RRT 172-175



A woman in her seventies was the second wife of a man who died recently at the age of eighty-four. The man had been married before and had children by his first wife. At the request of his children (and evidently with the consent of his second wife), he was buried beside his first wife. Now his second wife says that she and her husband had twenty-five good years together and she also wants to be buried by his side. Should this be permitted? (Asked by Rabbi Philip S. Bernstein, Rochester, New York.)


WHAT OUGHT TO BE a straightforward situation is somewhat complicated by the need for further facts. For example, it would make a difference whether the second wife had been married before and had or did not have children with her first husband. Also, it would make a difference whether the second husband, about whom the inquiry is now being made, was buried in a family plot in which there are still vacant graves, or whether he was buried in a small plot—for example, a double grave, or in a row where one space had been reserved for him when his first wife died. If he is not buried in a good-sized family plot where there is vacant space, then the request of the second wife would involve disinterment, which creates further complications in Jewish legal tradition. Let us, therefore, take up the question systematically.

First of all, the more general question: Is there objection in Jewish tradition to men and women being buried side by side? Some Orthodox cemeteries nowadays follow the custom of separate rows for men and women, but the custom of separate rows has no firm basis in Jewish law. See the whole discussion in Modern Reform Responsa, pp. 260 ff., especially on p. 262, where Rabbi Elazar Margoshes reports that in all the historic Jewish cemeteries, in Lemberg, etc., men and women are buried side by side.

The second basic question is this: Does Jewish law consider that a man who marries a second time still has a family relationship with his deceased first wife (as to whether or not he should be buried by her side)? This is a moot question in Jewish law. In fact, the great Hungarian authority, Moses Sofer, says that when a man is remarried, his relationship to his first wife no longer exists. But this is not the majority opinion. The weight of legal opinion is that the first relationship still exists; that he should, for example, keep her yahrzeit (but not at home in the presence of his second wife). As for burial, the custom is fairly well established that he should be buried with his first wife if he had children with her. This is what was done in the case about which this question is raised, and it may be deemed to have been a proper procedure. See the specific discussion of this question in Reform Jewish Practice, Vol. I, p. 147. (By the way, the reference there is given to Greenwald’s Och Letsoro, p. 145. This book of the late Rabbi Greenwald was displaced by his later and improved Kol Bo Al Avelus. There the question is discussed on p. 188.)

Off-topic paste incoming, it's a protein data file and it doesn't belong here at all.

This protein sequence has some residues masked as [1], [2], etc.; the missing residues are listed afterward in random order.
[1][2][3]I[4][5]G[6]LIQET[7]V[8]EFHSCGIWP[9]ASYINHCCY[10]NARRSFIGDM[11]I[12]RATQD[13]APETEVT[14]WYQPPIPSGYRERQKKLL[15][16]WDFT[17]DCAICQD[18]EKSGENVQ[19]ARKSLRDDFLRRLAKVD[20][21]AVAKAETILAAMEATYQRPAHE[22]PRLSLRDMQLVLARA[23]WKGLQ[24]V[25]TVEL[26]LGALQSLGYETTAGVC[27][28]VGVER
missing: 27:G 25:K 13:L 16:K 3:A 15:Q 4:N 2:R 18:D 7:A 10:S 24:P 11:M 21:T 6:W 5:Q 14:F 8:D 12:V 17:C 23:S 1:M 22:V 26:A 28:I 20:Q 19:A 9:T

Now the specific question asked here is whether the second wife should also be buried with the deceased husband. If the second wife had been married before and had children by her first husband, then custom (though not necessarily the law) would require that she be buried with her first husband, especially if her children by her first husband request it. But if she was not married before, or had been married before and had no children by her first husband, there would be no objection to her being buried by the present husband’s grave.

But one more matter is involved here: If there is no room for her to be buried by his side unless he be disinterred (which would also involve disinterring his first wife), then this cannot be permitted. In general, disinterment is frowned upon by Jewish law (as, by the way, according to civil law also, it is to be avoided). In Jewish law, disinterment may be permitted only under four conditions: (1) if the first burial was conditional, i.e., if it was carried out with the understanding that the body was to be moved later; (2) to bury a man in an already existing parental plot; (3) if the present burial place is unsafe; (4) to rebury in the Holy Land (see Shulchan Aruch, Yore Deah 363:1).

The answer, then, to the question should be condi tionally as follows: If the woman had no children by her preceding husband, and if the burial will require no disinterment, then there is no objection in Jewish law and tradition for her to be buried by her husband’s side, even though his first wife is already buried by his side.